During his 6 month long stay in hospital, when SA was allowed out for a few hours at a time, we would regularly go out for lunch on a Sunday in an attempt to break up the monotony of his current routine. The whole family ventured over to Stoke Mandeville and tried Sunday lunch in a nearby pub that (not so diligent) due diligence had confirmed was indeed accessible. In the pub’s defence, these were the early days when we assumed far too much. We could get in because there was an alternative access at the rear with a long ramp but we didn’t check out the toilet situation.
There was indeed a toilet, just for men, in the traditional fashion, but it was only just wide enough to pull up in. No room for u-turns or wheelies. Just enough room for SA to park in the open doorway. Given that SA’s condition was in its infancy, this was where his contribution had to cease and brother-in-law is nominated to help. At this point bro-in-law is a member of the exclusive few that are allowed to assist SA (possibly partly owing to the fact that he was the one responsible for keeping SA from drowning 4 months previously). A leg that is just long enough can be extended onto the ledge of the urinal and bro-in-law is promoted to flip-flo operator. Not quite Brokeback Mountain but a scene of brotherly love nevertheless.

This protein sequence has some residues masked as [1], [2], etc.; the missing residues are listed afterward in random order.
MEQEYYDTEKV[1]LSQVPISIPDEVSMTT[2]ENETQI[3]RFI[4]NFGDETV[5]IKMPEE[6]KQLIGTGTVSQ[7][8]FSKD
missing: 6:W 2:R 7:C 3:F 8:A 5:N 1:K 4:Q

This little scenario may have seemed questionable to any uninvolved onlooker but now it becomes downright bizarre: our little boy, convinced he is missing out on something, has joined the two men, found nothing interesting taking place and has decided to pass the time by sucking some orange squash through Daddy’s drinks tube. One end has brother-in-law draining amber liquid from the end of SA’s leg while the little one greedily gulps amber liquid from the back of the wheelchair.
Just one of those scenarios that you might have observed aghast, were it not so bloody normal now.